TL;DR: you need to mount the NBI and install the tools via the CLI ‘installer’ command.

First, make sure that your existing NBI is read/write when mounted.  In my case the NBI is actually a .sparseimage but renamed to .dmg for Netboot use.  When mounting the image named .dmg it mounts as read-only.  Renaming the .dmg to .sparseimage mounts the volume as read-write. YMMV. There are ways to convert disk images to read-write. I’ll leave that discovery up to you if your environment requires it.

VMWare Tools acquisition/installation:

There are a couple ways to get the tools.  I prefer to pull the tools from the VMWare bundle itself to guarantee that the version of VMWare Fusion you’re running is compatible with the tools. If you want an automated way using AutoPkg to get the latest tools check out Rich Trouton’s post at Der Flounder.  You can also download the tools if you know what version you need at VMWare’s repository.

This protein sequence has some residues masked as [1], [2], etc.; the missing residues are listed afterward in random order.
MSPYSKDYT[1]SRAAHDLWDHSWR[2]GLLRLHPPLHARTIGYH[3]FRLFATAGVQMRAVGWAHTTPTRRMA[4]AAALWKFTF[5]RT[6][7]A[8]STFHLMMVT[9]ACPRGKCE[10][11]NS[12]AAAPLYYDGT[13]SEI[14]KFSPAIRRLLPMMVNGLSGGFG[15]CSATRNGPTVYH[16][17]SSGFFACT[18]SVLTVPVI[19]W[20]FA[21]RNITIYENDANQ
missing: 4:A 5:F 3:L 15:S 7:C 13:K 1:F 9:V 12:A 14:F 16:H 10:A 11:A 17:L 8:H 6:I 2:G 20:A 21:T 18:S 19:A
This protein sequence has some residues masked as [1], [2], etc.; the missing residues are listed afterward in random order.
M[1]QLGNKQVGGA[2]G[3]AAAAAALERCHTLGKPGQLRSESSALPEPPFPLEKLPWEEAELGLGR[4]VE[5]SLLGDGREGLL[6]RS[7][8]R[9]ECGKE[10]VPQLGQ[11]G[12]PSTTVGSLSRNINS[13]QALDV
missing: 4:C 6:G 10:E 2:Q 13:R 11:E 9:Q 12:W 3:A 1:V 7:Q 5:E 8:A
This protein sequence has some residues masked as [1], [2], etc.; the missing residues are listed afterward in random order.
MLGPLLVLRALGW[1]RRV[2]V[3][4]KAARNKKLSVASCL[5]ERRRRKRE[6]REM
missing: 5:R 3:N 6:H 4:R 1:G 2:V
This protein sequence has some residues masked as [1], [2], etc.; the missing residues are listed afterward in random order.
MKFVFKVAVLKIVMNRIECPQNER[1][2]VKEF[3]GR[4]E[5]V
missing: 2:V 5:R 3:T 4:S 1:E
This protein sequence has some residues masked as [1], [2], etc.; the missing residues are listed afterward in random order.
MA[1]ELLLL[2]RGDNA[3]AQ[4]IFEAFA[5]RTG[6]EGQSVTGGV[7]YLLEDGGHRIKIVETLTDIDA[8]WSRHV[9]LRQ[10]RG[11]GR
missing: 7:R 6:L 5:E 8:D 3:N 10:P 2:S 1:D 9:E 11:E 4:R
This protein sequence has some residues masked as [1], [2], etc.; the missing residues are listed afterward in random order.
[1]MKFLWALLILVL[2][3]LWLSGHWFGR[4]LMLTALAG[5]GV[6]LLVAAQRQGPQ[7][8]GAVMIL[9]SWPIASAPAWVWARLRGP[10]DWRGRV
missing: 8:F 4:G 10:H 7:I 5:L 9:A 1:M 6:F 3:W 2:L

Locally, the tools are located in the application bundle found at /Applications/VMware\


Mounting that image results in the installer and uninstaller.


However attempting to use the .app installer will fail as it won’t let you target the install on a non-boot drive.  Since it’s a .app “installer” there must be a .pkg buried in the bundle. To get the actual installer .pkg right click on “Install VMWare” and choose “Show Package Contents”.  Navigate to the /Volumes/VMware\ Tools/Install\ VMware\ directory.  There you’ll find “VMWare Tools.pkg”. Jackpot.


Copy the “VMWare Tools.pkg” to the computer where the NBI is mounted and run ‘installer’ pointing the target at the mounted Netboot NBI.

 sudo installer -pkg /Volumes/VMware\ Tools/Install\ VMware\\ Tools.pkg -target /Volumes/Yosemite\ NetBoot -verbose

That will install on the mounted volume.  Once complete, unmount the NBI, rename it if necessary, and you should now be able to log into a Yosemite NBI when Netbooted in VMWare Fusion.